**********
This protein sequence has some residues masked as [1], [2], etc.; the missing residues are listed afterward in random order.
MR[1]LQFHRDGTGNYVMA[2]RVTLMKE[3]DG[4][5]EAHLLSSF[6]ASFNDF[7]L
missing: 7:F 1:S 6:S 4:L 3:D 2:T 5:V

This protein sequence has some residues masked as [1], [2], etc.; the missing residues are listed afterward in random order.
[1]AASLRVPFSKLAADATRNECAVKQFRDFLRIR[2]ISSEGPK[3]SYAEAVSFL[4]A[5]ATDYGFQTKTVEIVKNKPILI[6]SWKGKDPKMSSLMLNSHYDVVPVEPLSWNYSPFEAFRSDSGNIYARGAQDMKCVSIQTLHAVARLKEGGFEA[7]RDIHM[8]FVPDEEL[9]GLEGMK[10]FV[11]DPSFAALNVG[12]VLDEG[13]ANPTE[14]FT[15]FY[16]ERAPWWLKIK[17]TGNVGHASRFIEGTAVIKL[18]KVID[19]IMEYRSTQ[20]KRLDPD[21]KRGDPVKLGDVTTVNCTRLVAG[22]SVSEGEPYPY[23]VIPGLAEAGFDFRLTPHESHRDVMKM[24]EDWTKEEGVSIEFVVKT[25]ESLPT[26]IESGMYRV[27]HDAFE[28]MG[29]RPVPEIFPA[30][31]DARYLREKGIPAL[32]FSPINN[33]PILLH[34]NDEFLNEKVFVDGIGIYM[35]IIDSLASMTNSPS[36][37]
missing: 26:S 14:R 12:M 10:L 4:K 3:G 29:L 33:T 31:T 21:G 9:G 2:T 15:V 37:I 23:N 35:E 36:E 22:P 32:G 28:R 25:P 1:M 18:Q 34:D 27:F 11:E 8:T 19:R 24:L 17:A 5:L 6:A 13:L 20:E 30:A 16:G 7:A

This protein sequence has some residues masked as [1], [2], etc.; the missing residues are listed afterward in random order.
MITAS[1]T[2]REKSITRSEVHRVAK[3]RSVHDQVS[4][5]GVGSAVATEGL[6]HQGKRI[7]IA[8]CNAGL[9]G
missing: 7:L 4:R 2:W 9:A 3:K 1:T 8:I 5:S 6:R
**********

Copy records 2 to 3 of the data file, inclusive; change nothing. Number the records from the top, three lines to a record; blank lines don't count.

This protein sequence has some residues masked as [1], [2], etc.; the missing residues are listed afterward in random order.
[1]AASLRVPFSKLAADATRNECAVKQFRDFLRIR[2]ISSEGPK[3]SYAEAVSFL[4]A[5]ATDYGFQTKTVEIVKNKPILI[6]SWKGKDPKMSSLMLNSHYDVVPVEPLSWNYSPFEAFRSDSGNIYARGAQDMKCVSIQTLHAVARLKEGGFEA[7]RDIHM[8]FVPDEEL[9]GLEGMK[10]FV[11]DPSFAALNVG[12]VLDEG[13]ANPTE[14]FT[15]FY[16]ERAPWWLKIK[17]TGNVGHASRFIEGTAVIKL[18]KVID[19]IMEYRSTQ[20]KRLDPD[21]KRGDPVKLGDVTTVNCTRLVAG[22]SVSEGEPYPY[23]VIPGLAEAGFDFRLTPHESHRDVMKM[24]EDWTKEEGVSIEFVVKT[25]ESLPT[26]IESGMYRV[27]HDAFE[28]MG[29]RPVPEIFPA[30][31]DARYLREKGIPAL[32]FSPINN[33]PILLH[34]NDEFLNEKVFVDGIGIYM[35]IIDSLASMTNSPS[36][37]
missing: 26:S 14:R 12:M 10:L 4:K 3:G 29:L 33:T 31:T 21:G 9:G 2:T 15:V 37:I 23:N 35:E 36:E 22:P 32:G 28:R 25:P 1:M 18:Q 34:D 27:F 11:E 8:T 19:R 24:L 17:A 5:L 6:A 13:L 20:E 30:A 16:G 7:A

This protein sequence has some residues masked as [1], [2], etc.; the missing residues are listed afterward in random order.
MITAS[1]T[2]REKSITRSEVHRVAK[3]RSVHDQVS[4][5]GVGSAVATEGL[6]HQGKRI[7]IA[8]CNAGL[9]G
missing: 7:L 4:R 2:W 9:A 3:K 1:T 8:I 5:S 6:R